The weakening of cooperative federalism

The government failed to give clarity of purpose to NITI Aayog. Centre-state relationships suffered as a result. The next finance commission faces a number of consequent challenges
Image used for illustrative purposes only. (Express illustration | Soumyadip Sinha)
Image used for illustrative purposes only. (Express illustration | Soumyadip Sinha)

In 2014, the first meeting of the newly formed NITI Aayog was held. I attended, along with the then Kerala Chief Minister Oommen Chandy, in my capacity as vice-chairman of the state planning board. Behind Prime Minister Modi’s seat was a poster with the words ‘TEAM INDIA’ emblazoned in bold letters.

In his first Independence Day address, Modi scrapped the 64-year-old Planning Commission, which he never liked as chief minister of Gujarat. He announced, in his usual impulsive style, the formation of a new institution with no name, no prior thinking or discussion. But he intended, in his words, to forge a “new direction to lead the country based on creative thinking, public-private partnership, optimum utilisation of resources, utilisation of youth power of the nation, to promote the aspirations of state governments seeking development, to empower the state governments and to empower the federal structure”. He was obviously dissatisfied with the Planning Commission’s role of promoting development through the federal structure.

While the PM started with the intention of cooperative federalism for development, the abolition of the Planning Commission and state and central planning had a negative effect. The Union finance ministry gained complete control over the resources of the country. While working in the finance ministry, I recall regular conflicts with the Planning Commission about the amount of money, called ‘gross budgetary support’, to be set aside for development, both for central ministries and for sharing with states. The conflict for resources used to be intense and was generally settled only at the end by diktat of the prime minister.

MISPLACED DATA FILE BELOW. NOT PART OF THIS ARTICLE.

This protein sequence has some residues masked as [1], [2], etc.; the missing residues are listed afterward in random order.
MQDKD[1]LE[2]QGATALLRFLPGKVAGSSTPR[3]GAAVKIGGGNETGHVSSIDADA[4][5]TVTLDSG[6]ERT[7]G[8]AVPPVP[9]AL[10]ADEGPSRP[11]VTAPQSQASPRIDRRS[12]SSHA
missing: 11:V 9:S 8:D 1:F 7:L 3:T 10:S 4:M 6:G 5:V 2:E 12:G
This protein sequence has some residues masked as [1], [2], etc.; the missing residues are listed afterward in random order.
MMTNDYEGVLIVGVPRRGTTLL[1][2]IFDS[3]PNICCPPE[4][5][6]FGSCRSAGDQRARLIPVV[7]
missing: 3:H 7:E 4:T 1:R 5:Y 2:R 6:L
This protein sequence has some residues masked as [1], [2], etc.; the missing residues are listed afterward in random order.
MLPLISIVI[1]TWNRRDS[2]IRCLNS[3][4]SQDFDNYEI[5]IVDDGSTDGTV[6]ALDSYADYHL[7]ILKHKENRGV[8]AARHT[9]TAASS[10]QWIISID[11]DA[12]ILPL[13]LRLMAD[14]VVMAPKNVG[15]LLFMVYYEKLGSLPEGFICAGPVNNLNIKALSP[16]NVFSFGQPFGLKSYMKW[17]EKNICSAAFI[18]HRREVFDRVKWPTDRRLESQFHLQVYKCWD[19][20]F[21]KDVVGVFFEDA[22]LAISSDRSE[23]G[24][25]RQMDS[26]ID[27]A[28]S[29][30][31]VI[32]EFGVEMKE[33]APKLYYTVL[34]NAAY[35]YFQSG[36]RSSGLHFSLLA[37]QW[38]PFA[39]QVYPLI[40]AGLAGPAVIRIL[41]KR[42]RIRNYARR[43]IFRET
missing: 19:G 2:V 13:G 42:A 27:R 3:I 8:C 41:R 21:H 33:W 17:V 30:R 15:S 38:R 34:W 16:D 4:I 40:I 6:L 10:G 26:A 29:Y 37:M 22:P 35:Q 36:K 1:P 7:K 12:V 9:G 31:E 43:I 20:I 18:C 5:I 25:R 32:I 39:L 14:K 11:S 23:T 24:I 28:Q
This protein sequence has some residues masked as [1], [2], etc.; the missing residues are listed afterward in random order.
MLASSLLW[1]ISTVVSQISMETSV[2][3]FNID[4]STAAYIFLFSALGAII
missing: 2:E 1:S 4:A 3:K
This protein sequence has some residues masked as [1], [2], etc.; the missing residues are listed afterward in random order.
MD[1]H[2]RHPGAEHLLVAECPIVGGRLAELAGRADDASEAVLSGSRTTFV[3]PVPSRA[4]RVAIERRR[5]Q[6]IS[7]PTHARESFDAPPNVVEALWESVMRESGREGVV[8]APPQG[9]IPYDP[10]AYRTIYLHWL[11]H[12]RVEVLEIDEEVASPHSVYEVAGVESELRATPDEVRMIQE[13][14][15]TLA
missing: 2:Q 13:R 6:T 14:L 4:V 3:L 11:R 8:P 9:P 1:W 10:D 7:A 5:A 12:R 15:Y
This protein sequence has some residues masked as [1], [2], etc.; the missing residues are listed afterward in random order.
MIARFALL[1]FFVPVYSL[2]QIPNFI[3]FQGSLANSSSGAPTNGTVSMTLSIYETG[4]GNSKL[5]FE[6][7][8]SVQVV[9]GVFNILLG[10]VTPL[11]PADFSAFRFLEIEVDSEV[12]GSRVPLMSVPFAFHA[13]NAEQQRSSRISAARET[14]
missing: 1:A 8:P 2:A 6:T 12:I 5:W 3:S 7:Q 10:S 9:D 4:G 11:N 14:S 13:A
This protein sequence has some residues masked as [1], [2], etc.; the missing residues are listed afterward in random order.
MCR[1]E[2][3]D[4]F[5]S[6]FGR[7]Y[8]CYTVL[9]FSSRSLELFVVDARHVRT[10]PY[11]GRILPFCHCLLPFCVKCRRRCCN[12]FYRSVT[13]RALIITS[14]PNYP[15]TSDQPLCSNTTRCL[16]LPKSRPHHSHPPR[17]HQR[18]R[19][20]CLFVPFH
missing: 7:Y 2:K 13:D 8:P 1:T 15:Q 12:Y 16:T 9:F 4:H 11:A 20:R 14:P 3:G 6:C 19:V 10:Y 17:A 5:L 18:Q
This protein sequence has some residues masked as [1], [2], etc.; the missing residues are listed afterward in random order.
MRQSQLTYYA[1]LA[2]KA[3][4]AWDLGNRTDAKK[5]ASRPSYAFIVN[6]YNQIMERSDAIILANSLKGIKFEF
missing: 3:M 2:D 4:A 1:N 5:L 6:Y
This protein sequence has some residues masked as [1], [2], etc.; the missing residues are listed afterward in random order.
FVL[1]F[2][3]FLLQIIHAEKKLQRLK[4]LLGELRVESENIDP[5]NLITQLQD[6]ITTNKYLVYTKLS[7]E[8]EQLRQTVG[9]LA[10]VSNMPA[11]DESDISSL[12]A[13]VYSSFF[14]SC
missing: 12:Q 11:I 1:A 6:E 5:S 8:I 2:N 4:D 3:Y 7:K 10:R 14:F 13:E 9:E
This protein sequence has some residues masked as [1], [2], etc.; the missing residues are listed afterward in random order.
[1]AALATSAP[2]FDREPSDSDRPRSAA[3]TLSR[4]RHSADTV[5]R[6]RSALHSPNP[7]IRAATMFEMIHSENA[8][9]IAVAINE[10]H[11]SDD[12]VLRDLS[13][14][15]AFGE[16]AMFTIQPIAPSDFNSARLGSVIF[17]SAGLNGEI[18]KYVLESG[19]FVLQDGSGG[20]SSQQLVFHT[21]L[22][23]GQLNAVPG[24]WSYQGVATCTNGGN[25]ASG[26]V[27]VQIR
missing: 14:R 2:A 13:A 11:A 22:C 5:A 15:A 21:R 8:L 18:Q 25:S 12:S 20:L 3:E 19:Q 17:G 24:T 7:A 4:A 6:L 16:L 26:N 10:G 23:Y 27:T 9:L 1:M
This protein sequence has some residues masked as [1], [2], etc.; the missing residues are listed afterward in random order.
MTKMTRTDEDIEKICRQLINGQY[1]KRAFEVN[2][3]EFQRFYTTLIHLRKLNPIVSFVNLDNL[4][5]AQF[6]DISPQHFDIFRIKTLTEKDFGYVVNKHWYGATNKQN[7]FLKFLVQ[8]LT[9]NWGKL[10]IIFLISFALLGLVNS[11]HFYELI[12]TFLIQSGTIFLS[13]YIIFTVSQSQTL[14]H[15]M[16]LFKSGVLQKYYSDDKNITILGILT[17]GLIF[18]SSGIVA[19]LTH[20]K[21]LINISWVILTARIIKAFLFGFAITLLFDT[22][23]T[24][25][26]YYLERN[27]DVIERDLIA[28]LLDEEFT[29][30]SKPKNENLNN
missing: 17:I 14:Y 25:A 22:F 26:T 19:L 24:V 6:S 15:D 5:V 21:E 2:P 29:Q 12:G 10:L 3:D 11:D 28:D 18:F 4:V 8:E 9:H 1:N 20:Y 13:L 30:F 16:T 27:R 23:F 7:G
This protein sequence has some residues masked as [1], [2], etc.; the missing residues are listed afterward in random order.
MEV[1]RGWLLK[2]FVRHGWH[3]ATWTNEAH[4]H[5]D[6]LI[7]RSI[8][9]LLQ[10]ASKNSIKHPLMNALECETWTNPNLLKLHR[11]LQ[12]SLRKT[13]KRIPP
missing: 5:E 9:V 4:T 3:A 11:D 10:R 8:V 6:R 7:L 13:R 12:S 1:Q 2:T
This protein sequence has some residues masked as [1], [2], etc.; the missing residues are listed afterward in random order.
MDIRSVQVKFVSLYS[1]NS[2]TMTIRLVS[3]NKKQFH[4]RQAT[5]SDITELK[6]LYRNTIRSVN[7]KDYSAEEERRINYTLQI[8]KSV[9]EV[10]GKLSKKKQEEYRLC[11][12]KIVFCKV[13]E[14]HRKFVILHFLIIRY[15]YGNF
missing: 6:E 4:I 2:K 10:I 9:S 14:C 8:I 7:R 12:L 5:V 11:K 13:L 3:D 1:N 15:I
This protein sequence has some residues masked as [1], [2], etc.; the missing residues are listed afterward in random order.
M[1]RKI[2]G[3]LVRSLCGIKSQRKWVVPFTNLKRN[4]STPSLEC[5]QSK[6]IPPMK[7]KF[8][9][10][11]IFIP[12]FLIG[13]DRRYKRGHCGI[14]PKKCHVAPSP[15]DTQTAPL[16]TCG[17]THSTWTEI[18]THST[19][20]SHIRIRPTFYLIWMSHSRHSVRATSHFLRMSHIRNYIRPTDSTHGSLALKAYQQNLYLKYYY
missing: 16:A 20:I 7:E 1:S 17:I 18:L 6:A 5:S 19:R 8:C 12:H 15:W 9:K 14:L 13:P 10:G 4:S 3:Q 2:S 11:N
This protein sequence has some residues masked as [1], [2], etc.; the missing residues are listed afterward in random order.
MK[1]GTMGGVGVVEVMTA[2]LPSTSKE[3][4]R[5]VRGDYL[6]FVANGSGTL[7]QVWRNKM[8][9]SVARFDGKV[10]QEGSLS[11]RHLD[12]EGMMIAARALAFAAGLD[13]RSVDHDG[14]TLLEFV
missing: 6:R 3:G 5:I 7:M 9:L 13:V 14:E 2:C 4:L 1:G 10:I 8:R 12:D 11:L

The planning mechanism at the Centre was replicated at the state level. Here, too, there would be conflicts between the finance departments and the planning mechanisms, be it commissions, boards or departments. Generally, the availability of resources for planned development would be decided in consultation with the Planning Commission. Where local governance is strong, as in Kerala, they too would be part of the consultation process. The plan itself would be drawn up in consultation with all implementing departments and the state cabinet would decide the priorities and allocations in line with their policy objectives.

While Modi started with the intention of strengthening cooperation between the states and the Centre, NITI Aayog, the organisation that replaced the Planning Commission, was never given a specific task to build Team India. It floundered, like a fish out of water, seeking to find a role for itself. This was no fault of its managers, who were competent and serious, but the simple fact that it was never given a meaningful role. It endeavoured to create the opposite of cooperative federalism, calling it competitive federalism, which was intended to create competition between states by drawing up national indices in various sectors to shame states that were not well placed in each index. This, in itself, is antithetical to the concept of federalism, which implies that each state can draw up its priorities and plans. Thus, while one state may give priority to human and social welfare, another may decide that industrial growth, particularly the growth of corporates, is its primary goal. Comparing the two is like comparing apples with oranges and is futile, except that it gives news media and opposition parties in states the opportunity to pick and choose indices to denigrate the establishment.